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Effect of Lateral Positioning on Oxygen Levels in an Obese, Critically Hypoxic COVID-19 Patient p. 272
Sanjith Saseedharan, Shalaka Patil, Gauri Kene, Ashish Yadav, Rujuta Bagade
Abstract COVID-19 is an infectious disease caused by SARS-CoV-2 virus. COVID-19 patients can develop a severe disease that can lead to hypoxic respiratory failure and acute respiratory distress syndrome (ARDS), which requires mechanical ventilation, prone ventilation, and salvage therapy like extracorporeal membrane oxygenation. The COVID lung is a hypoxic lung with myriad of reasons of hypoxia including poor ventilation perfusion mismatch and atelectasis. We present a case report of a morbidly obese individual managed with lateral positioning as a salvage for deteriorating PaO2/FiO2 ratio. We also demonstrated that the improvement of oxygenation was due to the recruitment of previously nonventilated lung areas as demonstrated by electrical impedance tomography (EIT). Our patient was morbidly obese and there was a dearth of man power to perform the prone position on this patient. Moreover, the sheer weight of this patient prevented us from trying the prone position. Hence, this patient was placed in a cycle of left lateral, right lateral, and supine position for 120 minutes each for the subsequent 24 hours. Significant improvement in oxygenation and ventilation was noticed in the EIT and SpO2 measurements. The EIT reading indicated ventilation redistribution to previously collapsed areas of the lung and this change persisted even when the patient was turned supine due the application of positive end expiratory pressure (PEEP) to maintain positive expiratory transpulmonary pressure. These results provide evidence of effectiveness of a lateral positioning in the improvement of oxygenation in COVID-19 ARDS.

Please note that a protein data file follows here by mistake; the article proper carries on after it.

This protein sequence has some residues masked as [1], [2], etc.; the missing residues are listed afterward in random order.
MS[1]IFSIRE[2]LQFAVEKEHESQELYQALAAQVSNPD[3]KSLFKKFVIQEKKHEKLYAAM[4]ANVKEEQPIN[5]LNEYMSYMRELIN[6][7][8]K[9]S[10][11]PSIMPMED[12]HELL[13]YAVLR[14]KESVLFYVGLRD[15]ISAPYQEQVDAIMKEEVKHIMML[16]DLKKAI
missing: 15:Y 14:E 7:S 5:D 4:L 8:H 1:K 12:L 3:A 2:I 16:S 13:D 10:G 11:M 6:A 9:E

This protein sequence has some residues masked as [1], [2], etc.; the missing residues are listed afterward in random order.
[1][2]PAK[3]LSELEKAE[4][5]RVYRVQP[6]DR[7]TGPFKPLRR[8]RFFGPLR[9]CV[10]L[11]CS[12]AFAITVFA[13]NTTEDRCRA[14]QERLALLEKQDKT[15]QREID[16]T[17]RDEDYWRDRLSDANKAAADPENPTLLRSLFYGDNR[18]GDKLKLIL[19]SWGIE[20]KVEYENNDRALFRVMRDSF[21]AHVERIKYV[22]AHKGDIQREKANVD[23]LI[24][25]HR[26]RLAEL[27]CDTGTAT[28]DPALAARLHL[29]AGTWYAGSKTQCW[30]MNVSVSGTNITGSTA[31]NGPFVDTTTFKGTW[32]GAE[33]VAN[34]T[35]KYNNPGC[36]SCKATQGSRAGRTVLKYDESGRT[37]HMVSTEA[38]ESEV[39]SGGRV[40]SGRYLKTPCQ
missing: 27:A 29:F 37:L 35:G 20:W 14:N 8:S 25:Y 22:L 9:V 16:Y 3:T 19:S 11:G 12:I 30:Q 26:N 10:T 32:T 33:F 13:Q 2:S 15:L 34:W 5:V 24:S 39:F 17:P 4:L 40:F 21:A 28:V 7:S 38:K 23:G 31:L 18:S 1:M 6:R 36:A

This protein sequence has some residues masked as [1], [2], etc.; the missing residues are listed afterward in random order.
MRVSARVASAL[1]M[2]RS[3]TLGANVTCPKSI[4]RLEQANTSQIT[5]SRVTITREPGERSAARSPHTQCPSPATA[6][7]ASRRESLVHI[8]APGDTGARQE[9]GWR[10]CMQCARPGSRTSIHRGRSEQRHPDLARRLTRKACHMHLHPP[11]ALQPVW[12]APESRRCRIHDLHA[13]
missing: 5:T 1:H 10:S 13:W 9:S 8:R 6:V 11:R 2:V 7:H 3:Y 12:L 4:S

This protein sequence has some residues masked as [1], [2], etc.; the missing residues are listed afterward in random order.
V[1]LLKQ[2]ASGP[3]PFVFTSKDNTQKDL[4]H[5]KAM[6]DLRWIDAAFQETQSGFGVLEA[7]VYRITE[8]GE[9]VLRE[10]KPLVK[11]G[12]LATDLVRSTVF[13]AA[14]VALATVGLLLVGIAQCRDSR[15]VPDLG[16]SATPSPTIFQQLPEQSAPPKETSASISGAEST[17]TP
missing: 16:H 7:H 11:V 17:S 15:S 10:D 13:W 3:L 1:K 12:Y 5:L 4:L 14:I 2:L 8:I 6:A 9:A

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Pitfalls of Sanitizer Use in the COVID-19 Era: A Case Report of Hand Sanitizer-Induced Blindness due to Contamination by Methanol p. 278
Sunita Aggarwal, Sricharan Vijayakumar, Ranvijay Singh, Bidhan Chandra Koner, Rajni Saijpaul, Naresh Kumar, Ankitesh Kumar, Tushar Mittal